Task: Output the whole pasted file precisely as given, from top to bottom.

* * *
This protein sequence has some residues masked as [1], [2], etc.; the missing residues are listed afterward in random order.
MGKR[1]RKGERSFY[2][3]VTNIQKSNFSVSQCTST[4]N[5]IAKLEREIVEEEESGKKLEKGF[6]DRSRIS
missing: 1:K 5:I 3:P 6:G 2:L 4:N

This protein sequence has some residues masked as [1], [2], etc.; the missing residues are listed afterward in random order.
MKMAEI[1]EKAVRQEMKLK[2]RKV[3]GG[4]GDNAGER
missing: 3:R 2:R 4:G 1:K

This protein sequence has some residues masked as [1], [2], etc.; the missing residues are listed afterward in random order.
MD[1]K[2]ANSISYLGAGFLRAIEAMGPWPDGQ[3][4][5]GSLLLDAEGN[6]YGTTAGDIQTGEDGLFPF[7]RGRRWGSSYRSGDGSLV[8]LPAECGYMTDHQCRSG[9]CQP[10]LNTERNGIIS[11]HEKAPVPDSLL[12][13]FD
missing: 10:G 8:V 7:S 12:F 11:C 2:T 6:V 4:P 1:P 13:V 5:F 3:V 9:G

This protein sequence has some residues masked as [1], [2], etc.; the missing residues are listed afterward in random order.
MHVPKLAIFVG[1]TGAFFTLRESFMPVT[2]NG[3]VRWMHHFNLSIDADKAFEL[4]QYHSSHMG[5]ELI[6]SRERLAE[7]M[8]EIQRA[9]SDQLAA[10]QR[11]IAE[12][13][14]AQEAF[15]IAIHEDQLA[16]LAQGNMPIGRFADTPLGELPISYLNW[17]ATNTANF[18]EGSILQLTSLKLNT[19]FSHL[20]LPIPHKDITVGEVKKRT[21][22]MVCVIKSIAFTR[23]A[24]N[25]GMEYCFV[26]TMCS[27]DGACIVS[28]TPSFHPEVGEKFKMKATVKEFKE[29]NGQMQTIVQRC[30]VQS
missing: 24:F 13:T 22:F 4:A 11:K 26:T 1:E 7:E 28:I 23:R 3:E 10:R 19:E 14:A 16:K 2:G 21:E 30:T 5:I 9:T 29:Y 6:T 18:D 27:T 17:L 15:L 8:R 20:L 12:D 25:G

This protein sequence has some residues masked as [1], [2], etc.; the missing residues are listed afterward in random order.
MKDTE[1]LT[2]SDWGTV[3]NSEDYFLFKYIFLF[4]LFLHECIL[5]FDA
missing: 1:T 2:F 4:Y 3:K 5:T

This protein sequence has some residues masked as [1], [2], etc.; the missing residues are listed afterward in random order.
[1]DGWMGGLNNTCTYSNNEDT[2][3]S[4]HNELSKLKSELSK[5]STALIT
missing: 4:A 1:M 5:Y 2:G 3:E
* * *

This protein sequence has some residues masked as [1], [2], etc.; the missing residues are listed afterward in random order.
MGKR[1]RKGERSFY[2][3]VTNIQKSNFSVSQCTST[4]N[5]IAKLEREIVEEEESGKKLEKGF[6]DRSRIS
missing: 1:K 5:I 3:P 6:G 2:L 4:N

This protein sequence has some residues masked as [1], [2], etc.; the missing residues are listed afterward in random order.
MKMAEI[1]EKAVRQEMKLK[2]RKV[3]GG[4]GDNAGER
missing: 3:R 2:R 4:G 1:K

This protein sequence has some residues masked as [1], [2], etc.; the missing residues are listed afterward in random order.
MD[1]K[2]ANSISYLGAGFLRAIEAMGPWPDGQ[3][4][5]GSLLLDAEGN[6]YGTTAGDIQTGEDGLFPF[7]RGRRWGSSYRSGDGSLV[8]LPAECGYMTDHQCRSG[9]CQP[10]LNTERNGIIS[11]HEKAPVPDSLL[12][13]FD
missing: 10:G 8:V 7:S 12:F 11:C 2:T 6:V 4:P 1:P 13:V 5:F 3:V 9:G

This protein sequence has some residues masked as [1], [2], etc.; the missing residues are listed afterward in random order.
MHVPKLAIFVG[1]TGAFFTLRESFMPVT[2]NG[3]VRWMHHFNLSIDADKAFEL[4]QYHSSHMG[5]ELI[6]SRERLAE[7]M[8]EIQRA[9]SDQLAA[10]QR[11]IAE[12][13][14]AQEAF[15]IAIHEDQLA[16]LAQGNMPIGRFADTPLGELPISYLNW[17]ATNTANF[18]EGSILQLTSLKLNT[19]FSHL[20]LPIPHKDITVGEVKKRT[21][22]MVCVIKSIAFTR[23]A[24]N[25]GMEYCFV[26]TMCS[27]DGACIVS[28]TPSFHPEVGEKFKMKATVKEFKE[29]NGQMQTIVQRC[30]VQS
missing: 24:F 13:T 22:F 4:A 11:K 26:T 1:E 7:E 28:I 23:R 3:E 10:R 19:E 14:A 16:K 2:G 21:E 30:T 5:I 9:T 29:Y 6:T 18:D 27:T 17:L 15:L 8:R 20:L 12:D 25:G

This protein sequence has some residues masked as [1], [2], etc.; the missing residues are listed afterward in random order.
MKDTE[1]LT[2]SDWGTV[3]NSEDYFLFKYIFLF[4]LFLHECIL[5]FDA
missing: 1:T 2:F 4:Y 3:K 5:T

This protein sequence has some residues masked as [1], [2], etc.; the missing residues are listed afterward in random order.
[1]DGWMGGLNNTCTYSNNEDT[2][3]S[4]HNELSKLKSELSK[5]STALIT
missing: 4:A 1:M 5:Y 2:G 3:E